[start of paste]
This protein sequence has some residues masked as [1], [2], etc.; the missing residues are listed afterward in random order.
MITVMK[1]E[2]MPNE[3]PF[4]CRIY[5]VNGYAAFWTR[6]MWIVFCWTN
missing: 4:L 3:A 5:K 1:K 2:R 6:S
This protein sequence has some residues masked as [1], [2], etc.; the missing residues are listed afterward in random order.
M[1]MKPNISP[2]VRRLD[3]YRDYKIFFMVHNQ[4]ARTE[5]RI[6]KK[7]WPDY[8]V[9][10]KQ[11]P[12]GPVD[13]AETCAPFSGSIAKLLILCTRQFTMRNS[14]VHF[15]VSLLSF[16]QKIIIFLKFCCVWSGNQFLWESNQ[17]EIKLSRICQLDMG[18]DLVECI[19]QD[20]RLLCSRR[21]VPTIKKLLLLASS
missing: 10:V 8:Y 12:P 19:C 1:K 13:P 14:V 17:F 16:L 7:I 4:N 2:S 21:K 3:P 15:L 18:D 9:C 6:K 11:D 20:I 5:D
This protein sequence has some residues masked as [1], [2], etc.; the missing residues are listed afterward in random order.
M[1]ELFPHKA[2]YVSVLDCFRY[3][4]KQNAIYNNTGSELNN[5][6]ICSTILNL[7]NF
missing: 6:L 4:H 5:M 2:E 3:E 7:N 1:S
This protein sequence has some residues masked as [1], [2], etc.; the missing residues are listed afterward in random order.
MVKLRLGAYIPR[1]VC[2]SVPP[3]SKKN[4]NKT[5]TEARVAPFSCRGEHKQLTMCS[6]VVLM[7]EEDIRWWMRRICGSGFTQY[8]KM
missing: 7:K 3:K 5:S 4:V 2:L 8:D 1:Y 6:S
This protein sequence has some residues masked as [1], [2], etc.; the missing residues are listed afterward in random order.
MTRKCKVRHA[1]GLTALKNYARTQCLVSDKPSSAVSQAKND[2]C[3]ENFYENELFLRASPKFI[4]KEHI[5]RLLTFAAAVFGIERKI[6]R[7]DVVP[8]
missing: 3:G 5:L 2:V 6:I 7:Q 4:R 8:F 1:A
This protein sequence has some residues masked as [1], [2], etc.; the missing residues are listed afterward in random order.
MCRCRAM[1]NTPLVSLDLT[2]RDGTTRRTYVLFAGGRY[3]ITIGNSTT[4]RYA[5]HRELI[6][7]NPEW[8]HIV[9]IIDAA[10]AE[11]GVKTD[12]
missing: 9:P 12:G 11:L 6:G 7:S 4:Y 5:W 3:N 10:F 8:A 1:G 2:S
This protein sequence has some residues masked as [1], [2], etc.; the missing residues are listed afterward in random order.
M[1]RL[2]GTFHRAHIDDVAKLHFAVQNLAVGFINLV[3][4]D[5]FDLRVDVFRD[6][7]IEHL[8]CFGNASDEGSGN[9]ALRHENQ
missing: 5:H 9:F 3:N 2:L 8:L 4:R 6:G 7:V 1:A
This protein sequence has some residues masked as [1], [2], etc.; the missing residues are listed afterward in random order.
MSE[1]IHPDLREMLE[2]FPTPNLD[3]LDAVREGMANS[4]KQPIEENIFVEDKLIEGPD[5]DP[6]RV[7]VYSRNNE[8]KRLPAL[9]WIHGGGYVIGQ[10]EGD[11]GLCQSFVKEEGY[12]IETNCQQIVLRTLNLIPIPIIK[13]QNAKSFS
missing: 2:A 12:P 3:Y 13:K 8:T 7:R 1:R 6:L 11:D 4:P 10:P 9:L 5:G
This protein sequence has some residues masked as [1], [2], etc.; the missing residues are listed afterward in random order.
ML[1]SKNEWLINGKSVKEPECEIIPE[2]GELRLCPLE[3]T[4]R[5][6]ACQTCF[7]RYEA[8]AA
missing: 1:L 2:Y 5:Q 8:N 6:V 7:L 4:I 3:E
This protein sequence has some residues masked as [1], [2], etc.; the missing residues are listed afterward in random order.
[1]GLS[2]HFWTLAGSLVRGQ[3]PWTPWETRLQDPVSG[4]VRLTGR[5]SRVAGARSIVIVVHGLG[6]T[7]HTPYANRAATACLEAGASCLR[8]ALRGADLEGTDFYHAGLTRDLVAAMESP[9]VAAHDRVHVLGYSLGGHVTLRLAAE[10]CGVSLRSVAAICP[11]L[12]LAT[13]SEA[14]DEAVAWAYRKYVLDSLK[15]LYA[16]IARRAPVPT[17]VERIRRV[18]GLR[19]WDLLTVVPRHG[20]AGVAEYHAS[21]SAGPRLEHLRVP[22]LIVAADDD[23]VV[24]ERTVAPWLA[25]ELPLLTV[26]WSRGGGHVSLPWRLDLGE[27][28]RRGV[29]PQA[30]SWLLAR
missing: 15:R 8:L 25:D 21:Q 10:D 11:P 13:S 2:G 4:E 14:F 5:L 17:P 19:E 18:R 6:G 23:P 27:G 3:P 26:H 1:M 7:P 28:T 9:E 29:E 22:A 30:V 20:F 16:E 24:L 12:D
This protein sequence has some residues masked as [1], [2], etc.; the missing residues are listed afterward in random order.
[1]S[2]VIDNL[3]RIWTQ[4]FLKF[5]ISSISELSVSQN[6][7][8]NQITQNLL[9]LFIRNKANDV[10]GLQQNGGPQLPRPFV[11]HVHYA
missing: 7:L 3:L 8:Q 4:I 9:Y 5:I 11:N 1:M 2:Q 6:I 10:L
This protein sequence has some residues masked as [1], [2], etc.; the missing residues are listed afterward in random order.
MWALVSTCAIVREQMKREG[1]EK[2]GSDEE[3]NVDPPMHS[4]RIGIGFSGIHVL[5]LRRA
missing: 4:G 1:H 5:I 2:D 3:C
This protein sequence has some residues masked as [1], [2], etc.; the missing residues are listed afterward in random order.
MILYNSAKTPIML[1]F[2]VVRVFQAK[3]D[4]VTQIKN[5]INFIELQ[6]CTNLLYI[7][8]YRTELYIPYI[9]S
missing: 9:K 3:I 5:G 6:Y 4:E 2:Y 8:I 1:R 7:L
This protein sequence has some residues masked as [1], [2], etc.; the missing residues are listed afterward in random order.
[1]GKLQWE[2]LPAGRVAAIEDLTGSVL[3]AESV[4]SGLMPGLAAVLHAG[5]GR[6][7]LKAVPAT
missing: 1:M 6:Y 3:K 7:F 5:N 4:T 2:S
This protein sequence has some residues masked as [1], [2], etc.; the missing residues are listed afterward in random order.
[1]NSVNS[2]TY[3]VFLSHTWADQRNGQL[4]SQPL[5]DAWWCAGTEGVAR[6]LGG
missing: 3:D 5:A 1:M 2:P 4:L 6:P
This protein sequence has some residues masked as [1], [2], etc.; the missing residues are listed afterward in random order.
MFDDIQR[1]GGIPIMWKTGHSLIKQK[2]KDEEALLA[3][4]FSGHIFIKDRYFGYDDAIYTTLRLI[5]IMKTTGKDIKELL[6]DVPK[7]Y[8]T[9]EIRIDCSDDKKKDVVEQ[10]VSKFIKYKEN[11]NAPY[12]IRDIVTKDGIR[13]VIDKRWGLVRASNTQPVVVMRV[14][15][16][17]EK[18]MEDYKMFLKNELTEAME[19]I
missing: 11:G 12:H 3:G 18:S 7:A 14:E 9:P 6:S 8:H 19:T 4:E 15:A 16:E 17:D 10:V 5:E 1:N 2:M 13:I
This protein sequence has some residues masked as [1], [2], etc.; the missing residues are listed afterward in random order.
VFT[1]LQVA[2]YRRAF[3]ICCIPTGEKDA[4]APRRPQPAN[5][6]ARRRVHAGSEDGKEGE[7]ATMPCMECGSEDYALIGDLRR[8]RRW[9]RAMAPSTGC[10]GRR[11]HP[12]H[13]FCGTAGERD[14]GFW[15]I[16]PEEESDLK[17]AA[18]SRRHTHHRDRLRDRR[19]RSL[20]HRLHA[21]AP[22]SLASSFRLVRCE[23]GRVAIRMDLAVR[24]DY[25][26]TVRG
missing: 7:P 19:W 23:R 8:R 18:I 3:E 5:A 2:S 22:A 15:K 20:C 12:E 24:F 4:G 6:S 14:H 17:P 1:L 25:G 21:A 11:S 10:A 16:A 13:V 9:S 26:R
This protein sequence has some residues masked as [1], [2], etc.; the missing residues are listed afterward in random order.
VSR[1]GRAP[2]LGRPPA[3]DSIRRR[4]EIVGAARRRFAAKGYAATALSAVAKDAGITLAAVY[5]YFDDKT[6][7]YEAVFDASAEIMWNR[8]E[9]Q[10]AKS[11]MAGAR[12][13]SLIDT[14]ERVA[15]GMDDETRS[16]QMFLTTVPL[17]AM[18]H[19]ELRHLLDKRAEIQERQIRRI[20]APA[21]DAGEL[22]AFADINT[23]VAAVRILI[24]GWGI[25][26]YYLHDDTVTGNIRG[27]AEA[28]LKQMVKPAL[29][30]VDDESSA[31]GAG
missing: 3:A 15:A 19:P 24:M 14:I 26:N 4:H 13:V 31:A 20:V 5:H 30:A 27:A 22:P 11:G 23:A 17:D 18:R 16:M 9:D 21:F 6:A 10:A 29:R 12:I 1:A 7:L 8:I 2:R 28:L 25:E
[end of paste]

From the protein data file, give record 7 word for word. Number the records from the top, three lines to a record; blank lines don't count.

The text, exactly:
This protein sequence has some residues masked as [1], [2], etc.; the missing residues are listed afterward in random order.
M[1]RL[2]GTFHRAHIDDVAKLHFAVQNLAVGFINLV[3][4]D[5]FDLRVDVFRD[6][7]IEHL[8]CFGNASDEGSGN[9]ALRHENQ
missing: 5:H 9:F 3:N 2:L 8:L 4:R 6:G 7:V 1:A